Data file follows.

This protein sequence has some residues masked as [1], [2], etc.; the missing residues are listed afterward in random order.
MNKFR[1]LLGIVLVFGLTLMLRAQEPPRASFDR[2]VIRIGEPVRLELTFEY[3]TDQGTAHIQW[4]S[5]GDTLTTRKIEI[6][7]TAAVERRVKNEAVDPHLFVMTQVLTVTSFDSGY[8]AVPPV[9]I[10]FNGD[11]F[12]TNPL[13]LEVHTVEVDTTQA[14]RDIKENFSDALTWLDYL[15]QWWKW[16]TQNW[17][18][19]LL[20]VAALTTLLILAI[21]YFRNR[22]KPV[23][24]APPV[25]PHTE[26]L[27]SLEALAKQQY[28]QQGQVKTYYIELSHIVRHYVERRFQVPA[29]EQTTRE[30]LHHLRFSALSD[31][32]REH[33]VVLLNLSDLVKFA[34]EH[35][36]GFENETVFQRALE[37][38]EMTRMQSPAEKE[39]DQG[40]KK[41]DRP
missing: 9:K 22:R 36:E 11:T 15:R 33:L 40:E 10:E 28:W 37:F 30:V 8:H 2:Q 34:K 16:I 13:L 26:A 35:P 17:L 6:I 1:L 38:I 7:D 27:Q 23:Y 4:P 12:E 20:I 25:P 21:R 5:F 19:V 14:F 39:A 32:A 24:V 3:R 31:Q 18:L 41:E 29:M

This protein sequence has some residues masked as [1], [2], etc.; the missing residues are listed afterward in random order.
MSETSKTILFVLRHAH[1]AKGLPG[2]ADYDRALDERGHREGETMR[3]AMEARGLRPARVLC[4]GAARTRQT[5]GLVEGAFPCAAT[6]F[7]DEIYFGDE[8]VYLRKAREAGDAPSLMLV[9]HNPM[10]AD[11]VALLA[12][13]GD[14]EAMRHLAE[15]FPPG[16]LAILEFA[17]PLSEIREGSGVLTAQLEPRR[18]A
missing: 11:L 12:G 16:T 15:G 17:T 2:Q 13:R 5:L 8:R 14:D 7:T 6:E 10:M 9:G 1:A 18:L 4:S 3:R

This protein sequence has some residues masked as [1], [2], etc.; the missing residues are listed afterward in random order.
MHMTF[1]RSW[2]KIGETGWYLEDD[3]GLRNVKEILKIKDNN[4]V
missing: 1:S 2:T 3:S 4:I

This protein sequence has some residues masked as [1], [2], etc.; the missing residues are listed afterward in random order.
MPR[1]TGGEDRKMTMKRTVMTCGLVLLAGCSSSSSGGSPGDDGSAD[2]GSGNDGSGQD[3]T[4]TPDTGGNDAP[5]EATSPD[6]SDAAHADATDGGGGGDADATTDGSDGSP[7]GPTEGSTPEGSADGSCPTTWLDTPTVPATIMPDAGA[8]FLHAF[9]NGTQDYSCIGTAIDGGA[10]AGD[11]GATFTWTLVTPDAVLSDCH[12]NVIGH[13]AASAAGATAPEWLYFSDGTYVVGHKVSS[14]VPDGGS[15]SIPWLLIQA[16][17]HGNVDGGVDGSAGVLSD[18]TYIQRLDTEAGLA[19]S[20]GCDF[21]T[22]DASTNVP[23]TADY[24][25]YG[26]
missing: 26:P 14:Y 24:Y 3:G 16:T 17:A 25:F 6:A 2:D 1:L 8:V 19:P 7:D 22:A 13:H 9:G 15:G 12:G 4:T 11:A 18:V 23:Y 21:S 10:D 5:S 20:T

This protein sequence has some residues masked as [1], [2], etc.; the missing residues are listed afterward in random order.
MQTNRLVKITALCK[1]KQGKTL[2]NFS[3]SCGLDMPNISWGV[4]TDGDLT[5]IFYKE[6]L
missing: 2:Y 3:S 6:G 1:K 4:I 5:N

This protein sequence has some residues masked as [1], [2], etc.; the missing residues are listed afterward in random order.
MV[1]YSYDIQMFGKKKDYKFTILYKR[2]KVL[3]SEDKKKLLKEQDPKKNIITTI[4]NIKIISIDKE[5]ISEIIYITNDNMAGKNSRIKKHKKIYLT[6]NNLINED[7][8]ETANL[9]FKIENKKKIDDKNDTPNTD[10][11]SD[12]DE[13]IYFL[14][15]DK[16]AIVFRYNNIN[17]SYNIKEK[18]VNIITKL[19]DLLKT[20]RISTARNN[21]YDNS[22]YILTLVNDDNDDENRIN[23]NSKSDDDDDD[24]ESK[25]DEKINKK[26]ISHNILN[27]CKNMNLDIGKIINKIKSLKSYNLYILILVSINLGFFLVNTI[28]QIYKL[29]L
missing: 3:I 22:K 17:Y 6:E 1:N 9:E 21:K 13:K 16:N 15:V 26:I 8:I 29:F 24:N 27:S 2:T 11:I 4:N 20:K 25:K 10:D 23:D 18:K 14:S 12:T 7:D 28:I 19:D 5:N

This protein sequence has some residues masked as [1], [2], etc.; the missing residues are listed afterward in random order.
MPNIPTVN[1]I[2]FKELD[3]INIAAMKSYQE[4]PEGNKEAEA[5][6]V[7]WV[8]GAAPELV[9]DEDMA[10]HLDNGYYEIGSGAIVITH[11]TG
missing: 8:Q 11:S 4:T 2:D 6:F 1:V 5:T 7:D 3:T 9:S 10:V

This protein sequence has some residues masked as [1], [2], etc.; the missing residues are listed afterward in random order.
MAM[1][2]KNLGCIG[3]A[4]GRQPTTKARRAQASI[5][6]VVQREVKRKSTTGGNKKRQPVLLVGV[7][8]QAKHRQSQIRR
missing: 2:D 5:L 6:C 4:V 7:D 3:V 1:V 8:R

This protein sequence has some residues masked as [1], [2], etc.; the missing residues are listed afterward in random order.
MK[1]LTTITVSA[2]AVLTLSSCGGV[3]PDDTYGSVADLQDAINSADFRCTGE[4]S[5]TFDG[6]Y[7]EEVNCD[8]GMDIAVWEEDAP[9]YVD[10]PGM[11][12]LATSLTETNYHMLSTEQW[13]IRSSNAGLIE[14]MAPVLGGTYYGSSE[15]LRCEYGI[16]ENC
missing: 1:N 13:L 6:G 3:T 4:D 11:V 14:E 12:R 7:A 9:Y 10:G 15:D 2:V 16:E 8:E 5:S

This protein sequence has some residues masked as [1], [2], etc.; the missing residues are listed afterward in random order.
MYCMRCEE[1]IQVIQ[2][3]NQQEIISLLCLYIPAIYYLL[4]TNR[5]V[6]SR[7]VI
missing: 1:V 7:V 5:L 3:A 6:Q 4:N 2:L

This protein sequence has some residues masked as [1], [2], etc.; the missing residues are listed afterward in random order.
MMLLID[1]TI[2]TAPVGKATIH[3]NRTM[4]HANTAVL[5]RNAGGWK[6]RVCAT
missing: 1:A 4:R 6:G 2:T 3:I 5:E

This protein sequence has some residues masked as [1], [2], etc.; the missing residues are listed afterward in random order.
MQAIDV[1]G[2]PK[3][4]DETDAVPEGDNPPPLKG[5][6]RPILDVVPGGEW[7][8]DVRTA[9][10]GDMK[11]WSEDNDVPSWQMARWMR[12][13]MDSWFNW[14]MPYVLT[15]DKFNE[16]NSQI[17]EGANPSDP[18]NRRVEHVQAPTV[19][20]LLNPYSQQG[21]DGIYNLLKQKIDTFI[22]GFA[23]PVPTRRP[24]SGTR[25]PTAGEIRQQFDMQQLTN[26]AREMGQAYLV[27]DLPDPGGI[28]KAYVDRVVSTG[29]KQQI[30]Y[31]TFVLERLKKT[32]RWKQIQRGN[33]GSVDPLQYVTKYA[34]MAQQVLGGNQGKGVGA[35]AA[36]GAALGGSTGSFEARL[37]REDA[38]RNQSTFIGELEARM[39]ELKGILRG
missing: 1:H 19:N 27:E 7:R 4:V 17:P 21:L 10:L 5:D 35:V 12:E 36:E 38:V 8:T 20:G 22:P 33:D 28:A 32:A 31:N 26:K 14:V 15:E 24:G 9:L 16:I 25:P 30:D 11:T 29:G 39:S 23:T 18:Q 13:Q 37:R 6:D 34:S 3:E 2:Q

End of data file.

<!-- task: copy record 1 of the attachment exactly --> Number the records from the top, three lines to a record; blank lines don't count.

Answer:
This protein sequence has some residues masked as [1], [2], etc.; the missing residues are listed afterward in random order.
MNKFR[1]LLGIVLVFGLTLMLRAQEPPRASFDR[2]VIRIGEPVRLELTFEY[3]TDQGTAHIQW[4]S[5]GDTLTTRKIEI[6][7]TAAVERRVKNEAVDPHLFVMTQVLTVTSFDSGY[8]AVPPV[9]I[10]FNGD[11]F[12]TNPL[13]LEVHTVEVDTTQA[14]RDIKENFSDALTWLDYL[15]QWWKW[16]TQNW[17][18][19]LL[20]VAALTTLLILAI[21]YFRNR[22]KPV[23][24]APPV[25]PHTE[26]L[27]SLEALAKQQY[28]QQGQVKTYYIELSHIVRHYVERRFQVPA[29]EQTTRE[30]LHHLRFSALSD[31][32]REH[33]VVLLNLSDLVKFA[34]EH[35][36]GFENETVFQRALE[37][38]EMTRMQSPAEKE[39]DQG[40]KK[41]DRP
missing: 9:K 22:R 36:E 11:T 15:R 33:L 40:E 10:E 28:W 37:F 30:V 8:H 2:Q 34:K 16:I 13:L 26:A 35:P 17:L 6:I 1:L 38:I 7:D 27:Q 23:Y 4:P 12:E 20:I 25:P 21:R 5:F 19:V 14:F 39:A 32:A 24:V 3:R 31:Q 18:L 41:E 29:M